Completion day is the day you can finally relax and celebrate your home sale. There’s still some last things to take care of - including paying your agent and conveyancer - but this is what all your hard work has been building towards!
For more information and advice on completion day, please read our guide to ‘Exchange and completion’.
If you have any outstanding mortgage, your conveyancer will need to pay this off. Once the buyer has paid for your property, your conveyancer will then use that money to pay your mortgage lender.
Remember, you’ll have to pay both the outstanding amount on your loan, and any charges due for ending your mortgage term early. Only once your lender has received all the money they are due, along with anyone else who needs to be paid (for example your estate agent, and the lawyer themselves), will your conveyancer give the remaining amount to you.
If the sale price of your home is less than the amount you still owe to your lender, this is called 'negative equity'. If you have negative equity, all of the money from the sale goes directly to the mortgage lender. You will then receive a bill for the remaining amount. If you don't pay within a set time frame, you will be liable for court action.
Usually, your conveyancer deducts both their fee, your estate agent’s, and any outstanding mortgage, before they transfer your house sale funds to your account.
Once these outstanding monies have been paid, your house sale is officially concluded! Put your feet up and pop open some champagne!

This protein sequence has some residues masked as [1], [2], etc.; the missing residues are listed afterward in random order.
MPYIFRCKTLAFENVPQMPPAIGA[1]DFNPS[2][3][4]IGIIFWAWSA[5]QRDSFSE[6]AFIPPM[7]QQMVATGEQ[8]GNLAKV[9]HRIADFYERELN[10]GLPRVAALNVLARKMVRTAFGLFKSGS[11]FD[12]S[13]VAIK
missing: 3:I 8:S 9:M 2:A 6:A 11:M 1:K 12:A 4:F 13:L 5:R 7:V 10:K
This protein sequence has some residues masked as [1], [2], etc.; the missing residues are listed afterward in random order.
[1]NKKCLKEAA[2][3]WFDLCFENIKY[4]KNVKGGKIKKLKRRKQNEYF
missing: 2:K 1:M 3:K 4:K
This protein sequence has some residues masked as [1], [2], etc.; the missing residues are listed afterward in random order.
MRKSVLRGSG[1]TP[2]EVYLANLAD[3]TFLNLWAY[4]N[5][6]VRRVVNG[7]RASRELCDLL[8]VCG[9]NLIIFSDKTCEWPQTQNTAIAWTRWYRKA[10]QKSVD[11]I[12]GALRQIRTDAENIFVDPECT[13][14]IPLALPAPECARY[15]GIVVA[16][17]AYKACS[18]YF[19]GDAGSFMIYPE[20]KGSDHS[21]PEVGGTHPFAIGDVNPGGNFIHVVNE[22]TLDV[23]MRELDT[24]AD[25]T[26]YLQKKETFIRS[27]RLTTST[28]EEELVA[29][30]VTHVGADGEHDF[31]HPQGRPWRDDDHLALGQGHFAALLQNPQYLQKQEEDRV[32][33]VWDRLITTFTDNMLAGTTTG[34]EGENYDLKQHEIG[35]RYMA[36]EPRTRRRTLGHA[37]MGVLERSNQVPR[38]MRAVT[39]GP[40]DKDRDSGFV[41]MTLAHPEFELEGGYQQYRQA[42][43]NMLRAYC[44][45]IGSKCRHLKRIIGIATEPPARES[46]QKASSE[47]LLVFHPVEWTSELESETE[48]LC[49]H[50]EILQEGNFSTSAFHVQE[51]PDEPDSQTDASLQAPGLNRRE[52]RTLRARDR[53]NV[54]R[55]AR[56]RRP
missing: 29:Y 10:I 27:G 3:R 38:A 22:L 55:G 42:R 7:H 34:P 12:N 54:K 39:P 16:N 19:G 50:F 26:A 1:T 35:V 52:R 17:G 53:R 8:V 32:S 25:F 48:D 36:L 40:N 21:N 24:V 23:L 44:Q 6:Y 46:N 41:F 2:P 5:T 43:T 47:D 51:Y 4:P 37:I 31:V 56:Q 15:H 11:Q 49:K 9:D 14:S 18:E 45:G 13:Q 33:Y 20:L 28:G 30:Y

From start to finish you can expect the process of selling a house to take 2-3 months. Here is a breakdown of the house selling timeline you should expect:
|Look at the costs of selling a house||1 day||Week 1|
|Decide if its a good time to sell your house||1 day||Week 1|
|Decide if you should rent or buy||1 day||Week 1|
|Pick an estate agent to sell your house||1 - 2 weeks||Week 2|
|Get an EPC||2-3 days||Week 2|
|Get your property valued||1-2 days||Week 2|
|Decide how much to sell your home for||1-2 days||Week 2|
|Put your home on the market/market your home||1 day||Week 2|
|Prepare your home||2-3 days||Week 3|
|Carry out viewings||2-4 weeks||Weeks 3 - 7|
|Pick a conveyancer||1-2 days||Week 8|
|Accept an offer||1-5 days||Week 8|
|Negotiate contracts||1 day||Week 8|
|Exchange contracts||1 day||Week 9|
|Pick a moving day and move out||1 day||Week 9|
|Complete the sale||1 day||On day decided|
|Pay off mortgage||1 day||After completion|
|Pay the conveyancer and estate agent||1 day||After completion|
It goes without saying that if you’re reading this, you are at least interested in selling your home. Whether you’ve found that dream property, or you’re hoping to cash in on your home’s increased value, there are many merits to selling.
Reasons for selling aside, there are a number of considerations you should make before you make the decision to sell:
It could take up to six months to sell your property. While you can never fully prepare for the circumstances of life, it’s good practice to ensure there won’t be any potential problems that will throw a hammer in the works and change your decision. If you do end up changing your mind halfway through the process, it could cost you a lot of money!